Multiple Endocrine Neoplasia 2 (MEN2) is a hereditary cancer syndrome for developing medullary thyroid cancer (MTC) due to germline mutations of RET gene. Subjects harboring a germline RET mutation without any clinical signs of MTC are defined as gene carriers (GCs), for whom guidelines propose a prophylactic thyroid surgery. We evaluate if active surveillance of GCs, pursuing early thyroid surgery, can be safely proposed and if it allows safely delaying thyroid surgery in children until adolescence/adulthood. We prospectively followed 189 GCs with moderate or high risk germline RET mutation. Surgery was planned in case of: elevated basal calcitonin (bCT) and/or stimulated CT (sCT); surgery preference of subjects (or parents, if subject less than 18 years old); other reasons for thyroid surgery. Accordingly, at RET screening, we sub-grouped GCs in subjects who promptly were submitted to thyroid surgery (Group A, n = 67) and who were not (Group B, n = 122). Group B was further sub-grouped in subjects who were submitted to surgery during their active surveillance (Group B1, n = 22) and who are still in follow-up (Group B2, n = 100). Group A subjects presented significantly more advanced age, bCT and sCT compared to Group B. Mutation RETV804M was the most common variant in both groups but it was significantly less frequent in Group A than B. Analyzing age, bCT, sCT and genetic landscape, Group B1 subjects differed from Group B2 only for sCT at last evaluation. Group A subjects presented more frequently MTC foci than Group B1. Moreover, Group A MTCs presented more aggressive features (size, T and N) than Group B1. Accordingly, at the end of follow-up, all Group B1 subjects presented clinical remission, while 6 and 12 Group A MTC patients had structural and biochemical persistent disease, respectively. Thank to active surveillance, only 13/63 subjects younger than 18 years at RET screening have been operated on during childhood and/or adolescence. In Group B1, three patients, while actively surveilled, had the possibility to reach the age of 18 (or older) and two patients the age of 15, before being submitted to thyroid surgery. In Group B2, 12 patients become older than 18 years and 17 older than 15 years. In conclusion, we demonstrated that an active surveillance pursuing an early thyroid surgery could be safely recommended in GCs. This patient-centered approach permits postponing thyroid surgery in children until their adolescence/adulthood. At the same time, we confirmed that genetic screening allows finding hidden MTC cases that otherwise would be diagnosed much later.

Active surveillance in ret gene carriers belonging to families with multiple endocrine neoplasia

Bottici V.;Valerio L.;Minaldi E.;Campopiano M. C.;Agate L.;Viola D.;Ramone T.;Basolo F.;Elisei R.
2021-01-01

Abstract

Multiple Endocrine Neoplasia 2 (MEN2) is a hereditary cancer syndrome for developing medullary thyroid cancer (MTC) due to germline mutations of RET gene. Subjects harboring a germline RET mutation without any clinical signs of MTC are defined as gene carriers (GCs), for whom guidelines propose a prophylactic thyroid surgery. We evaluate if active surveillance of GCs, pursuing early thyroid surgery, can be safely proposed and if it allows safely delaying thyroid surgery in children until adolescence/adulthood. We prospectively followed 189 GCs with moderate or high risk germline RET mutation. Surgery was planned in case of: elevated basal calcitonin (bCT) and/or stimulated CT (sCT); surgery preference of subjects (or parents, if subject less than 18 years old); other reasons for thyroid surgery. Accordingly, at RET screening, we sub-grouped GCs in subjects who promptly were submitted to thyroid surgery (Group A, n = 67) and who were not (Group B, n = 122). Group B was further sub-grouped in subjects who were submitted to surgery during their active surveillance (Group B1, n = 22) and who are still in follow-up (Group B2, n = 100). Group A subjects presented significantly more advanced age, bCT and sCT compared to Group B. Mutation RETV804M was the most common variant in both groups but it was significantly less frequent in Group A than B. Analyzing age, bCT, sCT and genetic landscape, Group B1 subjects differed from Group B2 only for sCT at last evaluation. Group A subjects presented more frequently MTC foci than Group B1. Moreover, Group A MTCs presented more aggressive features (size, T and N) than Group B1. Accordingly, at the end of follow-up, all Group B1 subjects presented clinical remission, while 6 and 12 Group A MTC patients had structural and biochemical persistent disease, respectively. Thank to active surveillance, only 13/63 subjects younger than 18 years at RET screening have been operated on during childhood and/or adolescence. In Group B1, three patients, while actively surveilled, had the possibility to reach the age of 18 (or older) and two patients the age of 15, before being submitted to thyroid surgery. In Group B2, 12 patients become older than 18 years and 17 older than 15 years. In conclusion, we demonstrated that an active surveillance pursuing an early thyroid surgery could be safely recommended in GCs. This patient-centered approach permits postponing thyroid surgery in children until their adolescence/adulthood. At the same time, we confirmed that genetic screening allows finding hidden MTC cases that otherwise would be diagnosed much later.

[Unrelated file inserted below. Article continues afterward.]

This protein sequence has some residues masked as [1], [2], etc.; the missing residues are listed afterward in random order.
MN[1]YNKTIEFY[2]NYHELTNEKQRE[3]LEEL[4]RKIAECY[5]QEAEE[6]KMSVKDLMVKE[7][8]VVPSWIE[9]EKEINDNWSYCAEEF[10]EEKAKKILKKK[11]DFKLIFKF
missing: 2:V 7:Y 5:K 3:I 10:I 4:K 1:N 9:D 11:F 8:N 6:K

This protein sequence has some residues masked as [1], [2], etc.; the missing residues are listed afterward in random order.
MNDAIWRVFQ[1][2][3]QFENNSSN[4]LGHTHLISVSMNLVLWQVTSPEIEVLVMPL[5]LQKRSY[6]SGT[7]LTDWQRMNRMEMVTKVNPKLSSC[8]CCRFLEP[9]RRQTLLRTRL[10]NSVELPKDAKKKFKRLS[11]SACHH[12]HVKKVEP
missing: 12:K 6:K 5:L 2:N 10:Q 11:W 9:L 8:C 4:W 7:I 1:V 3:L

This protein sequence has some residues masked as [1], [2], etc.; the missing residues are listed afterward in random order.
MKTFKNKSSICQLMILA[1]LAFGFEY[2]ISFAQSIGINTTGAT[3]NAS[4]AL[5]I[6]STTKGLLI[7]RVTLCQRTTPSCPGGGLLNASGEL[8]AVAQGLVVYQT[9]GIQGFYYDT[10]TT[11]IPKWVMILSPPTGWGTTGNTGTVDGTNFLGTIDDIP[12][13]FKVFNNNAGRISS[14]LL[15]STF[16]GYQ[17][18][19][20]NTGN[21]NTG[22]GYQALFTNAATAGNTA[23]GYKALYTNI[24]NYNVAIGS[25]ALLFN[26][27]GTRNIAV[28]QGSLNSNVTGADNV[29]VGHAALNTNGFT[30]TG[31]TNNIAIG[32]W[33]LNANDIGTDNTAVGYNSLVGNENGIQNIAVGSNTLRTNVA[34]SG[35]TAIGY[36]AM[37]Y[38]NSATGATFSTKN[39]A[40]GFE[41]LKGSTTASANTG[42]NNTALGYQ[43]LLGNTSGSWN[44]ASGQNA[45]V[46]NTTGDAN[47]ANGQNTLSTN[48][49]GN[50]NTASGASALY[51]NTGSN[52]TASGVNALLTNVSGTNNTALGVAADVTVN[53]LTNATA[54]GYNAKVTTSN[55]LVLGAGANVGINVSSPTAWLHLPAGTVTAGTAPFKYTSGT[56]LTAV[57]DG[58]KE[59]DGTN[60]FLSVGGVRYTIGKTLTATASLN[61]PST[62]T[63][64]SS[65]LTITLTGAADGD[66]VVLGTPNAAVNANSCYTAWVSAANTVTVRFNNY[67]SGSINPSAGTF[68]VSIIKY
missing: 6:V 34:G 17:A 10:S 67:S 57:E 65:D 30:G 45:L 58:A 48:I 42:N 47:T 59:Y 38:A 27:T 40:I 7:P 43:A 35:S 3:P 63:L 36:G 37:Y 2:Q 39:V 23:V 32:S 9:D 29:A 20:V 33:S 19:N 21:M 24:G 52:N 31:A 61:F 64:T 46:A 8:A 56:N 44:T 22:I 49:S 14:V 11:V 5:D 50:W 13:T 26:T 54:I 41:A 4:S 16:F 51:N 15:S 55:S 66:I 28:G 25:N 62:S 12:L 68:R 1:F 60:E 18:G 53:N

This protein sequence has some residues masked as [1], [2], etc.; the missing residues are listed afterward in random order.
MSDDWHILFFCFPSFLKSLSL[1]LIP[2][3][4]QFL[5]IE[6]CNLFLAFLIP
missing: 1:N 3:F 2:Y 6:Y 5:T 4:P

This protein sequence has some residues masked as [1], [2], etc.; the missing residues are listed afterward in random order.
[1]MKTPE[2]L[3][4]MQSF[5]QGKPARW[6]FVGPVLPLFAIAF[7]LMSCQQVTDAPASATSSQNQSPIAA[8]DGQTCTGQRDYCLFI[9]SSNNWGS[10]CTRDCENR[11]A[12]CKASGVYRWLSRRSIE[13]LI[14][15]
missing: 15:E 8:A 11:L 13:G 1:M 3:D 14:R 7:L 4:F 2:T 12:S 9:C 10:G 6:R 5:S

Prete, A.; Matrone, A.; Gambale, C.; Bottici, V.; Cappagli, V.; Romei, C.; Torregrossa, L.; Valerio, L.; Minaldi, E.; Campopiano, M. C.; Lorusso, L.; Agate, L.; Molinaro, E.; Viola, D.; Ramone, T.; Mule, C.; Ciampi, R.; Basolo, F.; Elisei, R.
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Utilizza questo identificativo per citare o creare un link a questo documento: https://hdl.handle.net/11568/1122568
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